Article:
King Taq’ii smiled deeply. “Please…tell me about them.”
“Surely the divinely-appointed god-King knows the children he watches over.”
“He does. Even so, tell me about them.”
Tammath stopped speaking for a moment to calm himself down. He took a deep breath and shivered all over. Much to his surprise, he realized he had not thought of those old friends and loved ones for many years. His focus had been so intent upon this end of the journey that he had long ceased dwelling on the other.
At first, he was not sure he would be able recall those long-lost faces, but suddenly he felt transported back to the small, two-room house he had grown up in, the air filled with the smell of freshly baking bread, and the dull thud of his mother’s wiry hands kneading a slab of dough.
“My mother was a tired woman,” he said softly, his eyes fastened shut as he felt his way through the memory. “And there seemed to be a sadness about her that I never understood. I believe she bore great weight and that she feared for us every day.”
Tammath was transported to another memory, this one with the taste of salty water and the chilling breeze coming from the sea. His father stood upright in his boat, somehow keeping his balance as he wrangled a net of fish.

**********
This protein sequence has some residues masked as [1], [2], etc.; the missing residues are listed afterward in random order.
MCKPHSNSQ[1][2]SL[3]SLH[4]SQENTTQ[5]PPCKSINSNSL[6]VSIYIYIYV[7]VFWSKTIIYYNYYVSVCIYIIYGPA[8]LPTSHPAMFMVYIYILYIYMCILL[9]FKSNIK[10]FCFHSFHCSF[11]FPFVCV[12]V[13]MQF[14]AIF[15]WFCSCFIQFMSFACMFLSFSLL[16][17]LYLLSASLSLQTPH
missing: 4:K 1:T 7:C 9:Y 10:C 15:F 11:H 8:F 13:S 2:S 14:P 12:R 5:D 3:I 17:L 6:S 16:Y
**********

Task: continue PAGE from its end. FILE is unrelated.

“My father was a strong but quiet man. He never raised his voice to me in anger, but at times he would silently stand and leave the room, and I would know that I had offended him.”
A laughing boy came to Tammath’s mind next, lunging from side-to-side in mimicry of the young lamb he was playing with.
“My brother was as carefree as my parents were weighed down. Sometimes he stayed out too late, played too long, but he brought a necessary relief to the rest of us. His joyful innocence reminded us of what it was we were sustaining and protecting.”
“Mmm. Very good. Now tell me of the others.”
“We were presided over by the village elder,” the memories were coming to Tammath more readily now. “His name was Father Crei and he was very old, indeed. Half the mutterings he said were too soft and unintelligible for us to understand, and he couldn’t walk, we would have to draw near to his bed in order to hear him. But all the parents had a love and devotion for Father Crei that spoke to me of what sort of man he had once been. All of them still abided under his precepts, even if he wasn’t able to speak them aloud anymore.